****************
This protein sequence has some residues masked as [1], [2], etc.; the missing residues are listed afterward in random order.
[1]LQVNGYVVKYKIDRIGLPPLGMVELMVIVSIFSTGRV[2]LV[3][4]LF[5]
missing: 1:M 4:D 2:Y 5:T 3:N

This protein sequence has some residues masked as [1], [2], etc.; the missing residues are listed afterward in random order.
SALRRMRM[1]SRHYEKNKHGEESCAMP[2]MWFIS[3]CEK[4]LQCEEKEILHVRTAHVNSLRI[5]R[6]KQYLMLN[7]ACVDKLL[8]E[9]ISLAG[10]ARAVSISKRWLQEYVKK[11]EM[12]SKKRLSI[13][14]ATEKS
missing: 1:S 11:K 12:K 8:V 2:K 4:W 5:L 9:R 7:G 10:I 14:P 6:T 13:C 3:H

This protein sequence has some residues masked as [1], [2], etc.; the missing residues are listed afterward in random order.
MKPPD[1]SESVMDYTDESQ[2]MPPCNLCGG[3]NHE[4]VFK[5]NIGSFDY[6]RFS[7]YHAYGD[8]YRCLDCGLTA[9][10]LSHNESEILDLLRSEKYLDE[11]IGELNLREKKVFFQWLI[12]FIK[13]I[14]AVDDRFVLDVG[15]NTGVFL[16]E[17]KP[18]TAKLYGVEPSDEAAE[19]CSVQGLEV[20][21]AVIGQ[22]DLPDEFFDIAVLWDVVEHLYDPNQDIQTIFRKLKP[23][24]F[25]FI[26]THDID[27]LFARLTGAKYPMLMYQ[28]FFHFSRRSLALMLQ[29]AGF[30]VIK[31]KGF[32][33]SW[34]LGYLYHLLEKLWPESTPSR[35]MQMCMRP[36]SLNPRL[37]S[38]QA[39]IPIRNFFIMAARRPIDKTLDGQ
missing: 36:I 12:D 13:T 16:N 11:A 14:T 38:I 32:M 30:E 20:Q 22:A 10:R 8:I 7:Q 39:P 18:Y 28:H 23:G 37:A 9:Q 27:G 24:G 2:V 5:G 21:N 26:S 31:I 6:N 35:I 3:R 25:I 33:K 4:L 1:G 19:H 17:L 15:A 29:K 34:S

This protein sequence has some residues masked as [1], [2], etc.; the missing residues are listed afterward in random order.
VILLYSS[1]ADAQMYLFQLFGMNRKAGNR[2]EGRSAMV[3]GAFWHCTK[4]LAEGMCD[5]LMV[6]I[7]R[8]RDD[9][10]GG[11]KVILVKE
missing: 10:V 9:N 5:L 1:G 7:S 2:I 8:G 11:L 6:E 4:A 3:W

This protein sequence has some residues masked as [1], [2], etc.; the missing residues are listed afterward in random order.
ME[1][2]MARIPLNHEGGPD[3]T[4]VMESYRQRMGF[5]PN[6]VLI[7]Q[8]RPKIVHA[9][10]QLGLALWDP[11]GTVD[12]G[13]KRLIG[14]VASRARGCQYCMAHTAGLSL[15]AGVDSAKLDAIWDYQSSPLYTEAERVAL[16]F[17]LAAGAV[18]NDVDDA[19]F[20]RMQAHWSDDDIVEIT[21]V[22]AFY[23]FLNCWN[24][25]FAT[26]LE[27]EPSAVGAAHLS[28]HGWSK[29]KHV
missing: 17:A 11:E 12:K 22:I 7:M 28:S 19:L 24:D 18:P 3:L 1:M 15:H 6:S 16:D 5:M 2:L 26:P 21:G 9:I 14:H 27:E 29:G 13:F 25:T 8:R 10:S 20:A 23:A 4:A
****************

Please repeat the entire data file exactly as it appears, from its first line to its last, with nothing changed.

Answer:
This protein sequence has some residues masked as [1], [2], etc.; the missing residues are listed afterward in random order.
[1]LQVNGYVVKYKIDRIGLPPLGMVELMVIVSIFSTGRV[2]LV[3][4]LF[5]
missing: 1:M 4:D 2:Y 5:T 3:N

This protein sequence has some residues masked as [1], [2], etc.; the missing residues are listed afterward in random order.
SALRRMRM[1]SRHYEKNKHGEESCAMP[2]MWFIS[3]CEK[4]LQCEEKEILHVRTAHVNSLRI[5]R[6]KQYLMLN[7]ACVDKLL[8]E[9]ISLAG[10]ARAVSISKRWLQEYVKK[11]EM[12]SKKRLSI[13][14]ATEKS
missing: 1:S 11:K 12:K 8:V 2:K 4:W 5:L 9:R 7:G 10:I 14:P 6:T 13:C 3:H

This protein sequence has some residues masked as [1], [2], etc.; the missing residues are listed afterward in random order.
MKPPD[1]SESVMDYTDESQ[2]MPPCNLCGG[3]NHE[4]VFK[5]NIGSFDY[6]RFS[7]YHAYGD[8]YRCLDCGLTA[9][10]LSHNESEILDLLRSEKYLDE[11]IGELNLREKKVFFQWLI[12]FIK[13]I[14]AVDDRFVLDVG[15]NTGVFL[16]E[17]KP[18]TAKLYGVEPSDEAAE[19]CSVQGLEV[20][21]AVIGQ[22]DLPDEFFDIAVLWDVVEHLYDPNQDIQTIFRKLKP[23][24]F[25]FI[26]THDID[27]LFARLTGAKYPMLMYQ[28]FFHFSRRSLALMLQ[29]AGF[30]VIK[31]KGF[32][33]SW[34]LGYLYHLLEKLWPESTPSR[35]MQMCMRP[36]SLNPRL[37]S[38]QA[39]IPIRNFFIMAARRPIDKTLDGQ
missing: 36:I 12:D 13:T 16:N 11:A 14:T 38:I 32:M 30:E 20:Q 22:A 10:R 8:I 7:Q 39:P 18:Y 28:H 23:G 37:A 9:Q 27:G 24:G 2:V 5:G 21:N 26:S 31:I 6:N 35:I 3:R 25:I 33:K 4:L 1:G 19:H 17:L 15:A 29:K 34:S

This protein sequence has some residues masked as [1], [2], etc.; the missing residues are listed afterward in random order.
VILLYSS[1]ADAQMYLFQLFGMNRKAGNR[2]EGRSAMV[3]GAFWHCTK[4]LAEGMCD[5]LMV[6]I[7]R[8]RDD[9][10]GG[11]KVILVKE
missing: 10:V 9:N 5:L 1:G 7:S 2:I 8:G 11:L 6:E 4:A 3:W

This protein sequence has some residues masked as [1], [2], etc.; the missing residues are listed afterward in random order.
ME[1][2]MARIPLNHEGGPD[3]T[4]VMESYRQRMGF[5]PN[6]VLI[7]Q[8]RPKIVHA[9][10]QLGLALWDP[11]GTVD[12]G[13]KRLIG[14]VASRARGCQYCMAHTAGLSL[15]AGVDSAKLDAIWDYQSSPLYTEAERVAL[16]F[17]LAAGAV[18]NDVDDA[19]F[20]RMQAHWSDDDIVEIT[21]V[22]AFY[23]FLNCWN[24][25]FAT[26]LE[27]EPSAVGAAHLS[28]HGWSK[29]KHV
missing: 17:A 11:E 12:K 22:I 7:M 28:S 19:L 24:D 18:P 3:L 1:M 15:H 6:S 16:D 5:M 2:L 26:P 21:G 9:I 14:H 27:E 29:G 13:F 25:T 8:R 10:S 20:A 23:A 4:A